Idris Elba wore a TOM FORD black tailcoat with silk faille lapel and matching trousers, white cotton piquet waistcoat and white piquet bow tie, white cotton pocket square and black lace up evening shoes.
Slate grey, English-cut, extremely well-fitted. Paired with a scarlet tie and a crisp ivory button-down, slightly creased near the belt because they're moving constantly. Navy blue pocket square and a silver tie clip, with matching silk knots rather than cuff links.
Olive green, American-cut, tailored but comfortable in the waist. Paired with a muted yellow spread-collar and a perfectly knotted gold-and-yellow striped tie. They forgo the pocket square because it's ostentatious, and probably aren't wearing a tie clip either.
Powder-blue, Italian-cut, large in the shoulders but perfect in the waist. Paired with a white button-down, pink tie, and a meticulously folded pink-and-white pocket square that matches perfectly. Their tie clip keeps slipping diagonally. Most likely sign to wear a bow tie.
Grey, English-cut, leaves a little room in both the shoulders and waist but not enough to be noticeable. Paired with a light blue button-down, a tie patterned in cream and yellow, and a brighter yellow pocket square. Understated silver tie clip, and cuffs are buttoned, not linked.
Navy blue pinstriped, Italian-cut and fitted almost as well as Capricorn. Off-white shirt with a classic collar and an extremely attention-getting tie - a wild pattern or color, or even a novelty or bow tie. They pull it off with aplomb and coordinate a pocket square perfectly, somehow.
Tan, English-cut summer suit, extremely well-fitted and meticulously tailored, though their crisp white shirt is a little tight in the neck. Creatively tulip-knotted patterned ivory tie and a jaunty but understated pale pink pocket square, with rose gold tie clip and cuff links.
Charcoal, English-cut, fits well all the way through. The color coordination is careful and well-considered: pale yellow button-down, cornflower blue patterned tie, ivory pocket square and a tasteful pin in addition to the matching tie clip and monogrammed cuff links.
Black, Italian cut, fits snugly in the shoulders but makes the wearer look like a million bucks. Three-piece with a grey vest. Gold patterned tie and a beautifully folded dark grey silk pocket square. Inches away from black tie apparel - they could walk into the Oscars and blend in.
Navy blue, American-cut blazer over khaki slacks. They're dressed just a little more casually than anyone around them, but rocking it. Paired with a classic white button-down and deep green tie, bright yellow-and-green-striped pocket square worn almost ironically.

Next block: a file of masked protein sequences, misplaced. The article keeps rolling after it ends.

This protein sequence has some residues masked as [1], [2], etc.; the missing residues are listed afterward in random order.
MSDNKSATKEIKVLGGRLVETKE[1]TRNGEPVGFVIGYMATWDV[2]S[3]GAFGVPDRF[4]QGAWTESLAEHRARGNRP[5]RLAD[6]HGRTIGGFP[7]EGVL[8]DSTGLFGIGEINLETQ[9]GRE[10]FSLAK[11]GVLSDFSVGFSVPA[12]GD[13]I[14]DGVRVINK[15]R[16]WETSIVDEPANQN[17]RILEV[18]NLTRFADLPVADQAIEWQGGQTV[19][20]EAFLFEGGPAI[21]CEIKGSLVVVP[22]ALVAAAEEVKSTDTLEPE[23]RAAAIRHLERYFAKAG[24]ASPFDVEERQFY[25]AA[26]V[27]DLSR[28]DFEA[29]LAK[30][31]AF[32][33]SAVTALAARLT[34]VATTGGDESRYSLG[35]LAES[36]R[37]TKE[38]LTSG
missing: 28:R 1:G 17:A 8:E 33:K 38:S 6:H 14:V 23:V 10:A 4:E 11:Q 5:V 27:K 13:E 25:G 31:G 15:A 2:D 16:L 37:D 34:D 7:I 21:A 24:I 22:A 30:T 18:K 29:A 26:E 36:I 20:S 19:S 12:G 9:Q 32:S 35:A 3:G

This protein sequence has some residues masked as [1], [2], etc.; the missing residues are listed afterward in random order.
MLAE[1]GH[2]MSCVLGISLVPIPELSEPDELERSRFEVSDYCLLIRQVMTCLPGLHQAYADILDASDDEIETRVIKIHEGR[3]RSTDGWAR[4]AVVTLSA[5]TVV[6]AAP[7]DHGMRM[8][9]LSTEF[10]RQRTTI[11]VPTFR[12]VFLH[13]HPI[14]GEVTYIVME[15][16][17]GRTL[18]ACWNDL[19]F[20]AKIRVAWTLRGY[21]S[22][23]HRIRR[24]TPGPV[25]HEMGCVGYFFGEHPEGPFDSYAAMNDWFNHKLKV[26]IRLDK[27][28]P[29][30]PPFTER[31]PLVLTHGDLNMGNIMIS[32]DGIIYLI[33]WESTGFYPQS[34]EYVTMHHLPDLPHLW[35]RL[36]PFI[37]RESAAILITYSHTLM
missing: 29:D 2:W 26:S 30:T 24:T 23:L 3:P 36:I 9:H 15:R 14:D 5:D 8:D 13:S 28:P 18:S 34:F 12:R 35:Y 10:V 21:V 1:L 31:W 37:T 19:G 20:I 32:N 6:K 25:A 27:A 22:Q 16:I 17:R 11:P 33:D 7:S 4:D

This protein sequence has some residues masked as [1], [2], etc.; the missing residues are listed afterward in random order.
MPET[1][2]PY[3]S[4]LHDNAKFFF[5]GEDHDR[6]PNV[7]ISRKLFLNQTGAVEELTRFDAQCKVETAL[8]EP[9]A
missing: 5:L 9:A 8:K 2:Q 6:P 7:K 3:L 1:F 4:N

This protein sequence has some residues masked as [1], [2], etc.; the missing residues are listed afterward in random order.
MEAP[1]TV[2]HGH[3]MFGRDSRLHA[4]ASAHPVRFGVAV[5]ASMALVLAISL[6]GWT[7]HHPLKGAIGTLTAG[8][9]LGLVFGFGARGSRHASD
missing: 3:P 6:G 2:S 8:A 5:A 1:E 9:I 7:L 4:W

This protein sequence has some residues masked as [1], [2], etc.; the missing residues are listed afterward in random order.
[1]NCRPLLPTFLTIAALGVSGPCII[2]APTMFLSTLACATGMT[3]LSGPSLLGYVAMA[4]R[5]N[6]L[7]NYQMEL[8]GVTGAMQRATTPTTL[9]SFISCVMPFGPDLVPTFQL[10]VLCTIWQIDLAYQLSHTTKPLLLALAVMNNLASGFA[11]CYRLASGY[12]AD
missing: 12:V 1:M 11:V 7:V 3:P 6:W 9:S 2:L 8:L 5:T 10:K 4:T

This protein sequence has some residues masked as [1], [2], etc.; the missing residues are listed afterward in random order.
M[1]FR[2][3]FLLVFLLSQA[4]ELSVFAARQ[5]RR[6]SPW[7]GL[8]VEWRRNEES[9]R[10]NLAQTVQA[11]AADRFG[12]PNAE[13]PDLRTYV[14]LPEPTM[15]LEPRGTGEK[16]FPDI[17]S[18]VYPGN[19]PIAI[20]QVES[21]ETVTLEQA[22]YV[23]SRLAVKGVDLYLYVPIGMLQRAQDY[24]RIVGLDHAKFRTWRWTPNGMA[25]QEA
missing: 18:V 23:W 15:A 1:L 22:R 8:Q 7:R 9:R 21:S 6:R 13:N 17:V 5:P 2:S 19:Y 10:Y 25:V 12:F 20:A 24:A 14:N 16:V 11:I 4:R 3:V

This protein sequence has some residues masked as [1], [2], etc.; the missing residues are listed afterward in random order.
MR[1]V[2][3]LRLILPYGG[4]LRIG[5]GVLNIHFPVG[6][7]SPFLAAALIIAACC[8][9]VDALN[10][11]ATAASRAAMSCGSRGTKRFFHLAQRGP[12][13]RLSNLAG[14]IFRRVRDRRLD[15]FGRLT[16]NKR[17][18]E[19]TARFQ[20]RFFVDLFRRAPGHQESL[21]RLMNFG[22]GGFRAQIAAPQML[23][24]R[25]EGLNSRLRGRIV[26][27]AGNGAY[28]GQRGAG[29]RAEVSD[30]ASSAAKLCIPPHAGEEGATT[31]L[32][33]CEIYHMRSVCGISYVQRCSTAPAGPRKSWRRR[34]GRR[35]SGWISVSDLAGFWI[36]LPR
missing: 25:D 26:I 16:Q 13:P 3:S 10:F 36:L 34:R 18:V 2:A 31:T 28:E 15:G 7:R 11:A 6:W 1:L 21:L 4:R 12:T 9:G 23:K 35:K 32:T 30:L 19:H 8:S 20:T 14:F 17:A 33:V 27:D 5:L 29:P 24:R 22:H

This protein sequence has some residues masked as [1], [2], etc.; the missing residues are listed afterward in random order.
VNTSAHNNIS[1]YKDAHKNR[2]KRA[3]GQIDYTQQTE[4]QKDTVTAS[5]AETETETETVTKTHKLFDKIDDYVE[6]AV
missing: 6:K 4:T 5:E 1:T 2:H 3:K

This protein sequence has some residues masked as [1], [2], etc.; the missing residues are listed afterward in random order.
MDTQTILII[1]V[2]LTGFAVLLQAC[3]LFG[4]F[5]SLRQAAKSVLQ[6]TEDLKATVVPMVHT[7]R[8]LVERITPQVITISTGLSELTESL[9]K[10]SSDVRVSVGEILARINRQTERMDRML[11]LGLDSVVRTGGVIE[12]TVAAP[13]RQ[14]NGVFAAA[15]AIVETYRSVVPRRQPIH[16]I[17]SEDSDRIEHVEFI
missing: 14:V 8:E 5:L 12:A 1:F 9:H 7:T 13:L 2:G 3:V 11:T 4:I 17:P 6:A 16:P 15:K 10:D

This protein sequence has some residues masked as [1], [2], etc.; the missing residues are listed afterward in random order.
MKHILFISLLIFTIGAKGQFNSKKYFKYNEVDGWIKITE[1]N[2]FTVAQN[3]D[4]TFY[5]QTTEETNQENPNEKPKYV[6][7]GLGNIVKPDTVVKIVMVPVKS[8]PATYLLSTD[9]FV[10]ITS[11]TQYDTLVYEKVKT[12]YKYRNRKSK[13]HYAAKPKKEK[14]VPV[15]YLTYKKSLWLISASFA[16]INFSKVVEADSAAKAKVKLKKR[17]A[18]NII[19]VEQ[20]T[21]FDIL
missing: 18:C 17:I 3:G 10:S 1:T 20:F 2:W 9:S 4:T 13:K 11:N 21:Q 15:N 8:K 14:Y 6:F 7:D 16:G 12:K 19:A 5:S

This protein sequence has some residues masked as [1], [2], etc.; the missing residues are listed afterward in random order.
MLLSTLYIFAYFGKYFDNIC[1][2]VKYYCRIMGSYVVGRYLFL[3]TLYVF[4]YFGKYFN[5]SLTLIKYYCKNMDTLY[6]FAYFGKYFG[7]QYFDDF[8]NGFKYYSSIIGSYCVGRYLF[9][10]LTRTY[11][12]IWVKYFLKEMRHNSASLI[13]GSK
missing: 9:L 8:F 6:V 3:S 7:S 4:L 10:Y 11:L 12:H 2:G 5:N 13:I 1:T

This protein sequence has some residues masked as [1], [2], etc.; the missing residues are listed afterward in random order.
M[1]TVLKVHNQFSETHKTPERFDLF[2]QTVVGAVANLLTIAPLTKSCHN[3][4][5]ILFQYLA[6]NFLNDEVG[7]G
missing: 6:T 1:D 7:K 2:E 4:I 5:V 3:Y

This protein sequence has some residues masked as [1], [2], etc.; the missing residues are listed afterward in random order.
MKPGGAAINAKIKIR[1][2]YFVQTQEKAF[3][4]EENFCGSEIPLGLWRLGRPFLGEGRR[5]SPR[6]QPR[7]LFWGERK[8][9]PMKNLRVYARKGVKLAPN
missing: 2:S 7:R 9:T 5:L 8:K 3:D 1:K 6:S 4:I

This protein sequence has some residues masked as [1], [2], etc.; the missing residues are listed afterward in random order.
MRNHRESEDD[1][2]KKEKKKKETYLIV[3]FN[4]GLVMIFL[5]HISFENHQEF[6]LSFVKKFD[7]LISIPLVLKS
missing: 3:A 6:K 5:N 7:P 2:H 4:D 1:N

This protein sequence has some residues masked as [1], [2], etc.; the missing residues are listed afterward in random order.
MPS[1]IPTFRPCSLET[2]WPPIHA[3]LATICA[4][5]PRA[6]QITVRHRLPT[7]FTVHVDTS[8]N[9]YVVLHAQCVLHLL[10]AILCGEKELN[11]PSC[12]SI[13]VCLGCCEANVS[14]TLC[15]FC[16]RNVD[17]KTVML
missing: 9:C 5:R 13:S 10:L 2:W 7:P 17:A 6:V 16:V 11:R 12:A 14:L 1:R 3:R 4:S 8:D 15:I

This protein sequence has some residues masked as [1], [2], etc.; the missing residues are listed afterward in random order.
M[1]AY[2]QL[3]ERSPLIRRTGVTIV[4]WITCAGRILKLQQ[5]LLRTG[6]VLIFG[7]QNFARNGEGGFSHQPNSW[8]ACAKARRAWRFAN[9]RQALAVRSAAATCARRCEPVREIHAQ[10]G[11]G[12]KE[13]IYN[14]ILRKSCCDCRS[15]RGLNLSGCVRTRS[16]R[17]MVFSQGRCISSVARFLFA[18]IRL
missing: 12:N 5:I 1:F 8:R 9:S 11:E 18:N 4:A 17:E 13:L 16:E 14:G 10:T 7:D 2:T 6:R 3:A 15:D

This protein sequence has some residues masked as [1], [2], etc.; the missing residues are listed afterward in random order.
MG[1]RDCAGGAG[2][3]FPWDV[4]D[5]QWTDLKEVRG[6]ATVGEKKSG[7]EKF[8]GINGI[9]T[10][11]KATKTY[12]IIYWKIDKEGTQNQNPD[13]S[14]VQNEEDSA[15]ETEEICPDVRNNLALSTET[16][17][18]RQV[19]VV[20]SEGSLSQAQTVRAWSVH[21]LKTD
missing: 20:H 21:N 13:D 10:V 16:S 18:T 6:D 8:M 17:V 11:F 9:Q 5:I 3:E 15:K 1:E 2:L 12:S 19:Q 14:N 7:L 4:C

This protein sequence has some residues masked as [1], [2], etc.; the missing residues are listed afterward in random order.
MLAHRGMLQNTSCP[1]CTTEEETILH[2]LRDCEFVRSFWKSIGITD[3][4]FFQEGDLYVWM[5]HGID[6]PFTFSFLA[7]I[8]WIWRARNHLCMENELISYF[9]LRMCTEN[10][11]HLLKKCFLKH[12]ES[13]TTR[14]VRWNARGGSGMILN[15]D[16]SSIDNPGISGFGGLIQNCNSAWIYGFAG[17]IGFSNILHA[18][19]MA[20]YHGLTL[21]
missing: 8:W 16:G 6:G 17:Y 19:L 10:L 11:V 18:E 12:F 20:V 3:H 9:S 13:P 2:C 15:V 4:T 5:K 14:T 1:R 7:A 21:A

Navy blue pinstriped, Italian-cut, the best-tailored and most conservative suit out of all the signs. Semi-spread collared ivory shirt with a very expensive dark carmine patterned tie. The pocket square is deeper red, and their silver cuff links match their tie clip perfectly.
Dark blue, American-cut, a little loose in the shoulders but no desire for alteration. Paired with a vivid blue button-down, extremely ostentatious violet and navy tie, and neither pocket square nor tie clip. They make it look high-class, and they dare you to comment.
Blue seersucker, American-cut, well-fitted but very comfortable. Three-piece, with a matching vest. Paired with a peach-hued button-down that perfectly offsets the slate-grey tie and white pocket square. Platinum-colored tie clip offsets cuffs that are buttoned, not linked.
If you’re interested in clothes, like I am, you’ll always feel the nagging need to make what you’re wearing look interesting. That might include wearing a bit of color, adding a little texture, or using something with an unusual detail. It comes from the idea that, in order to look stylish, you also need to be eye-catching.
Instead of thinking about what you’re wearing as art (things you can combine in an infinite number of ways for positive effect), think about it as language. In the above photo, Niels in Berlin is wearing the simplest of outfits: a dark grey suit with a black tie, combined with a white shirt and white pocket square. No unusual colors or accessories here. Not even the tie clip that some would want to wear for Mad Men effect.
Yet, he looks great. Not because “simple is better” (which is still about judging clothes in terms of their combination), but because of the message that’s being sent. For decades, a dark suit with a dark tie, worn with a white shirt and white pocket square, has meant something very specific. It means, “I’m here for business,” whether that’s the business of actually doing business, or the business of attending an important event. Change the pocket square, shirt, or tie for something more fun, and the message becomes something else.
You can combine things a bit more freely in casualwear, but traditional men’s clothing is often about language. There’s still a lot of room for self-expression, but just as you can express yourself through writing, think about the message you’re creating when you’re putting on a coat-and-tie, rather than just the visual presentation.